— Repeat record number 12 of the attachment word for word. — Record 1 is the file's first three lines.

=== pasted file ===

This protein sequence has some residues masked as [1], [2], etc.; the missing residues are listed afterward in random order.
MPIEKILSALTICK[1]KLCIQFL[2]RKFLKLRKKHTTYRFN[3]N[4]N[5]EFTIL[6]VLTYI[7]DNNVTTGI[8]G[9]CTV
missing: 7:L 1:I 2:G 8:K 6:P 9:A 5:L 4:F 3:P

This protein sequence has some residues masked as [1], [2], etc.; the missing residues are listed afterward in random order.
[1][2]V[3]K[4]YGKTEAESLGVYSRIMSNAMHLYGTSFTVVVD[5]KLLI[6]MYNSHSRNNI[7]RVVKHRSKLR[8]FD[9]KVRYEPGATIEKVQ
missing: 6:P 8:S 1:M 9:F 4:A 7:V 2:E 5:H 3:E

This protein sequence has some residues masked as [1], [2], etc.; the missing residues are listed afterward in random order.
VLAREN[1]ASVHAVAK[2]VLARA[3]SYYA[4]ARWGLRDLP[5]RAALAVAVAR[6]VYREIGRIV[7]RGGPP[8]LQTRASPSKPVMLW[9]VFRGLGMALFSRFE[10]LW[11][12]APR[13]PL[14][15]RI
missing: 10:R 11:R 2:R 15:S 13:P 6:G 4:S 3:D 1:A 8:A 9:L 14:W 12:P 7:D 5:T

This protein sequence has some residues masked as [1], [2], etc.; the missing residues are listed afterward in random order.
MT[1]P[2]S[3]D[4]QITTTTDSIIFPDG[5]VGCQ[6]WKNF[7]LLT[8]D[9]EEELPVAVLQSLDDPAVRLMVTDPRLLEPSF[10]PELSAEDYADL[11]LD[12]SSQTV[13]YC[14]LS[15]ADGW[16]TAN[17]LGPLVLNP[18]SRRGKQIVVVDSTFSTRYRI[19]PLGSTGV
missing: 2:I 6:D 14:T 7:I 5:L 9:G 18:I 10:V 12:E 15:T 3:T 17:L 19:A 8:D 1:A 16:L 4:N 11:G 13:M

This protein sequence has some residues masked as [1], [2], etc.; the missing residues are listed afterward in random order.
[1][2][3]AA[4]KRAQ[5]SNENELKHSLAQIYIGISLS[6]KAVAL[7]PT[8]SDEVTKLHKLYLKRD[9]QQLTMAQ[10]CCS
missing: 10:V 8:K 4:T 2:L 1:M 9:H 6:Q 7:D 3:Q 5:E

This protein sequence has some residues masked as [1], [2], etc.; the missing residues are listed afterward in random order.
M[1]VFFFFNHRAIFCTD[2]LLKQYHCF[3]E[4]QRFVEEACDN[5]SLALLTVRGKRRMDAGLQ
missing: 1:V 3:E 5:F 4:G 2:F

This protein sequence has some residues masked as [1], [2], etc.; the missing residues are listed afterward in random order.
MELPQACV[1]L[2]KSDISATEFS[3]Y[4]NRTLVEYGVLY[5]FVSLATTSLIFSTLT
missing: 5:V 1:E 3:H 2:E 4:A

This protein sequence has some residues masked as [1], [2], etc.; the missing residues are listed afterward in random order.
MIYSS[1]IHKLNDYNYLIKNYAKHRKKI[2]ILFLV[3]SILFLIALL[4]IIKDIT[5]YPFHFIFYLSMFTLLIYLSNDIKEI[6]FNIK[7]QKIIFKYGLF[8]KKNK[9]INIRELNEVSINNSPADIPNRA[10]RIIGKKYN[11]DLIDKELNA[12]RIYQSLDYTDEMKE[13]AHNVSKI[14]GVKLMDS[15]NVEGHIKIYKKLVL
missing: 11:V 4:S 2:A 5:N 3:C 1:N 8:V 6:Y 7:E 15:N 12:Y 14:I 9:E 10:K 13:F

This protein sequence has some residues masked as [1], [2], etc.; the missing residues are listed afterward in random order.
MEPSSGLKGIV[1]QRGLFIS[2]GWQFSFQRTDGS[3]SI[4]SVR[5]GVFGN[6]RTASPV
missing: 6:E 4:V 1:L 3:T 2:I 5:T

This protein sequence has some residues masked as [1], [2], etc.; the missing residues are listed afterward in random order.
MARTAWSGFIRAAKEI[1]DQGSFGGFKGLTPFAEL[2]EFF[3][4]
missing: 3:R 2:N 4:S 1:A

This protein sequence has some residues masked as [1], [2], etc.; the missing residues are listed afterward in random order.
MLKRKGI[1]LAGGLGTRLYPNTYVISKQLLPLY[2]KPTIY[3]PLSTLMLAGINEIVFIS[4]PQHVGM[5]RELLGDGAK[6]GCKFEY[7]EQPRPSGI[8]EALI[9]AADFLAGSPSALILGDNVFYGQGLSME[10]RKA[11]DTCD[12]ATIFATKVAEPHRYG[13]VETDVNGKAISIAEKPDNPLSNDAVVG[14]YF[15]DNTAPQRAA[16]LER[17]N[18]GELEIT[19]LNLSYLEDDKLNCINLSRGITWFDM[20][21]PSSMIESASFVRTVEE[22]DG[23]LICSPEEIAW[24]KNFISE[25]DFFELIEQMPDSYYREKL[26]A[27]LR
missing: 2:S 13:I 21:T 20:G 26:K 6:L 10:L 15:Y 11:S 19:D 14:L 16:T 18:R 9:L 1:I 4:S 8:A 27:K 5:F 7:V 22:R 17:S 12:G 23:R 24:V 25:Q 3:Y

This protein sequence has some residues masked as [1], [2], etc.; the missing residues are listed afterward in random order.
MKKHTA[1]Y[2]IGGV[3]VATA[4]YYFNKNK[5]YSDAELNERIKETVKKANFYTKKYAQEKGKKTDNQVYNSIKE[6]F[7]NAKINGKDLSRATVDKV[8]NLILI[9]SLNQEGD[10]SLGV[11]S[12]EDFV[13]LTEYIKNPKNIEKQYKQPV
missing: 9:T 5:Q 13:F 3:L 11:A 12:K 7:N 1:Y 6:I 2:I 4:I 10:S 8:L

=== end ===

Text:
This protein sequence has some residues masked as [1], [2], etc.; the missing residues are listed afterward in random order.
MKKHTA[1]Y[2]IGGV[3]VATA[4]YYFNKNK[5]YSDAELNERIKETVKKANFYTKKYAQEKGKKTDNQVYNSIKE[6]F[7]NAKINGKDLSRATVDKV[8]NLILI[9]SLNQEGD[10]SLGV[11]S[12]EDFV[13]LTEYIKNPKNIEKQYKQPV
missing: 9:T 5:Q 13:F 3:L 11:A 12:K 7:N 1:Y 6:I 2:I 4:I 10:S 8:L